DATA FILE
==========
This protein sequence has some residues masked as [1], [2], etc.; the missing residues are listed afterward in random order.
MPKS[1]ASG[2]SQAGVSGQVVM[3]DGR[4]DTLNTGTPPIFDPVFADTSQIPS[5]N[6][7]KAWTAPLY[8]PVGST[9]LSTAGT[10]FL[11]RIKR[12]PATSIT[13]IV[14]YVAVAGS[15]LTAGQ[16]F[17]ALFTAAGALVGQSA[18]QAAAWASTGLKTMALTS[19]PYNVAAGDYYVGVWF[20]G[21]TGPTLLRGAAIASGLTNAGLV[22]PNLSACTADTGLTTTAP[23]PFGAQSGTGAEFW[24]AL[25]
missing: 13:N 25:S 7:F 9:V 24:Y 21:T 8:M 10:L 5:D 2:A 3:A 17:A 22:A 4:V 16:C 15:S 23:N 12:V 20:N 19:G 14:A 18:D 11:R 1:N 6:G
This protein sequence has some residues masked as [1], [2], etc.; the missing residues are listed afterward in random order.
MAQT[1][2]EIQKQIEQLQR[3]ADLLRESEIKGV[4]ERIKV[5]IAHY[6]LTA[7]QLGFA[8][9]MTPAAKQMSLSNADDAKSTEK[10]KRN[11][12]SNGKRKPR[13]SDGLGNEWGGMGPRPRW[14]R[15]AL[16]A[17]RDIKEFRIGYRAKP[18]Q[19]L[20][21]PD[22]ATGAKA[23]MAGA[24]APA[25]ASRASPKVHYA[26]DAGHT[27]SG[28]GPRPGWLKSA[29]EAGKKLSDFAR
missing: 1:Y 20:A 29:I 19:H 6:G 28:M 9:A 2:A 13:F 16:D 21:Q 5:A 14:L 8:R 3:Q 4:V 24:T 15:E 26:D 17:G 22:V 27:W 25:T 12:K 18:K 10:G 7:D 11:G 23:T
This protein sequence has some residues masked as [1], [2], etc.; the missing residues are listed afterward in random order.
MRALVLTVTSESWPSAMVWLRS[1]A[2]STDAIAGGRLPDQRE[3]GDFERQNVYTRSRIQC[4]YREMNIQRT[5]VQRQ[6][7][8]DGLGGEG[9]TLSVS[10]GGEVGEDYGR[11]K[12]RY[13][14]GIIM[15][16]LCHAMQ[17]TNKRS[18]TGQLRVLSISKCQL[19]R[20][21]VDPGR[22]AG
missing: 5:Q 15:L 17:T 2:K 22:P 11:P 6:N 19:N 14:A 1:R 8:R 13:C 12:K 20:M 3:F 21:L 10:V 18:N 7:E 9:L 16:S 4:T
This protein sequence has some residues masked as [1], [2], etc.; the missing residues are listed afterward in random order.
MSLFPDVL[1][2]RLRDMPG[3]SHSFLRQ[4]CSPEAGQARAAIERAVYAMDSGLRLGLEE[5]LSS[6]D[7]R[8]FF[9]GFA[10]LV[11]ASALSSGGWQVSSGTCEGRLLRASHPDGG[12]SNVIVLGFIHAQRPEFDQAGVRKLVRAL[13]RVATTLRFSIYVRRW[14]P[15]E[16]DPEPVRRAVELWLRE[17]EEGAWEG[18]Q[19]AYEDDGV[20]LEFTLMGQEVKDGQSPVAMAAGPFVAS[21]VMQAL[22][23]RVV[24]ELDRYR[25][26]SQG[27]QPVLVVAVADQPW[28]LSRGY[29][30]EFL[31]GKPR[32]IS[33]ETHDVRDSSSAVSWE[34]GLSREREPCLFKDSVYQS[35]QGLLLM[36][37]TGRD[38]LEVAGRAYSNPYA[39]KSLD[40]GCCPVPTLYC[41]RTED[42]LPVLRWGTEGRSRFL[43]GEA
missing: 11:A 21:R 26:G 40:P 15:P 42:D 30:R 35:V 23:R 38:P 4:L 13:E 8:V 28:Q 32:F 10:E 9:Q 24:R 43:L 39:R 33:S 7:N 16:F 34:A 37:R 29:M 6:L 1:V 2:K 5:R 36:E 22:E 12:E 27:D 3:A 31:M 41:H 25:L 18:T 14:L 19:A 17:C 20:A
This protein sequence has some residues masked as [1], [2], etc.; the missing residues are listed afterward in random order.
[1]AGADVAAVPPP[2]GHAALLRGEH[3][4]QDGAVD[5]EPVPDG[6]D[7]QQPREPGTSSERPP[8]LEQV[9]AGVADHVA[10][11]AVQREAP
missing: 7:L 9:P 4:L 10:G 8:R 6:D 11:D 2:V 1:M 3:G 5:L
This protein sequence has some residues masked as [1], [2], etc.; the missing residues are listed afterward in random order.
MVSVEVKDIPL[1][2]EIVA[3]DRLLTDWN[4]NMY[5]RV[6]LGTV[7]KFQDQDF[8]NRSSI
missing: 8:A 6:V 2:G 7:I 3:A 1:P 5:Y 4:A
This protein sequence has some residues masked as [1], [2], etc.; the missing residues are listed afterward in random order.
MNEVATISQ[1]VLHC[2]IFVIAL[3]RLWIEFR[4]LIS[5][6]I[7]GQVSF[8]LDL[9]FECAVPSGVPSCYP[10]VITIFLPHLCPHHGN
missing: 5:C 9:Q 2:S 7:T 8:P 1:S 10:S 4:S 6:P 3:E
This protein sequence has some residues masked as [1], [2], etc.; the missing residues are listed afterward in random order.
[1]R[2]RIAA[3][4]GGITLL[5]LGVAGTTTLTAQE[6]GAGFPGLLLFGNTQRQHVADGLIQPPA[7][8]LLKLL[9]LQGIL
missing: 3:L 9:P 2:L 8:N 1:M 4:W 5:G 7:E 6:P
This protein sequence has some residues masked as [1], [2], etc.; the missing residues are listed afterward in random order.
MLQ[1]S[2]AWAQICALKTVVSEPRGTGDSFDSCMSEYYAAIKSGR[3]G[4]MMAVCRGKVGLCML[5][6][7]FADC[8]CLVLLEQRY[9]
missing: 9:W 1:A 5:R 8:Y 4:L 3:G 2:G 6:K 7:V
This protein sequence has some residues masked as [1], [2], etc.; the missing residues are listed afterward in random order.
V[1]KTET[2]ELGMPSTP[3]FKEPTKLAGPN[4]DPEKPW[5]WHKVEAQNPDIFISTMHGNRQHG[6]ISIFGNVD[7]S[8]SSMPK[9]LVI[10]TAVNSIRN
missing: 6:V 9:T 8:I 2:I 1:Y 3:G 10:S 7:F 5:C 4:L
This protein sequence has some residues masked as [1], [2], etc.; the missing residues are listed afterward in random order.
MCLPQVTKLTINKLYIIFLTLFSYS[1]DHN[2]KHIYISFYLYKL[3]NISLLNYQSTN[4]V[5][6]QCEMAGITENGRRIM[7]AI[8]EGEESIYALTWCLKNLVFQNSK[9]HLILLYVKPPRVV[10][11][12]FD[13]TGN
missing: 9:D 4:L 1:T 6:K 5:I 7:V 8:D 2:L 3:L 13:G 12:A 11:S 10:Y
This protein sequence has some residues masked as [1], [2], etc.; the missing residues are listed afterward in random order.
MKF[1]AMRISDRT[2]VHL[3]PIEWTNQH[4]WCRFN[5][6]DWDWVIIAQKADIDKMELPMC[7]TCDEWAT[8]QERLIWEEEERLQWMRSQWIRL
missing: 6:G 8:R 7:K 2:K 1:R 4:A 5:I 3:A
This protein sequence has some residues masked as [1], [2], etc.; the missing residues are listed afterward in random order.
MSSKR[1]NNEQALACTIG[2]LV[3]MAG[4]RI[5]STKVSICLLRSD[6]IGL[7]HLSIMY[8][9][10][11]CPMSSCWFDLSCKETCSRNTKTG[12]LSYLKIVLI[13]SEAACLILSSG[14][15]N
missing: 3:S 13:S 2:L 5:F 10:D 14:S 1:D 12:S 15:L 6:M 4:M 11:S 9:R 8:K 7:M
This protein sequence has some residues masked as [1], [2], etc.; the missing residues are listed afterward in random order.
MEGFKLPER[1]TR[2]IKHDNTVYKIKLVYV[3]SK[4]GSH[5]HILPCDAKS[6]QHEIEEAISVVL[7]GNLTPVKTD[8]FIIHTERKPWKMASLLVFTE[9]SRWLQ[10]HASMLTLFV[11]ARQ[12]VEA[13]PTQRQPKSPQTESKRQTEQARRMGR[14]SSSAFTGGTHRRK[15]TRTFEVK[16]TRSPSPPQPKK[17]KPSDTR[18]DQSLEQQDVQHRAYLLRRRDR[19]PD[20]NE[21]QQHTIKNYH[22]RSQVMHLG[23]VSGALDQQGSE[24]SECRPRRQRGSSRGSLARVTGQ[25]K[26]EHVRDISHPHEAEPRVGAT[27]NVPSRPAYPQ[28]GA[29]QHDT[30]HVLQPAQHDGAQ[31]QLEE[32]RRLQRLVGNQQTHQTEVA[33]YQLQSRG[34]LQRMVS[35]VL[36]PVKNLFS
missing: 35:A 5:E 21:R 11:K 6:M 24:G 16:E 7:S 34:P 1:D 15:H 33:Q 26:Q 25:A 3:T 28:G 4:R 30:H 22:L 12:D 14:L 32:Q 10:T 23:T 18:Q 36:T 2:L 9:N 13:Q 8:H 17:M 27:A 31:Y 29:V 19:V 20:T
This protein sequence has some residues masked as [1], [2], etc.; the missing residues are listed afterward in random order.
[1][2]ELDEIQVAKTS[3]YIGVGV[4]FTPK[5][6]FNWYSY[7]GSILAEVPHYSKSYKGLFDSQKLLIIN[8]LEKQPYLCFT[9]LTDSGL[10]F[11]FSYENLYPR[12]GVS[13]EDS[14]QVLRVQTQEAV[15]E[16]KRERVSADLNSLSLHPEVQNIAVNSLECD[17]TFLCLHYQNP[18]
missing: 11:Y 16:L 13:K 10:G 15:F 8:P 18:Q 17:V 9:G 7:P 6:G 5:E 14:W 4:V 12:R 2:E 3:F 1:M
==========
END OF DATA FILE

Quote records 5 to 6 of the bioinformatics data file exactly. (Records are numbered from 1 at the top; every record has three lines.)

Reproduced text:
This protein sequence has some residues masked as [1], [2], etc.; the missing residues are listed afterward in random order.
[1]AGADVAAVPPP[2]GHAALLRGEH[3][4]QDGAVD[5]EPVPDG[6]D[7]QQPREPGTSSERPP[8]LEQV[9]AGVADHVA[10][11]AVQREAP
missing: 7:L 9:P 4:L 10:G 8:R 6:D 11:D 2:V 1:M 3:G 5:L
This protein sequence has some residues masked as [1], [2], etc.; the missing residues are listed afterward in random order.
MVSVEVKDIPL[1][2]EIVA[3]DRLLTDWN[4]NMY[5]RV[6]LGTV[7]KFQDQDF[8]NRSSI
missing: 8:A 6:V 2:G 7:I 3:A 1:P 5:Y 4:A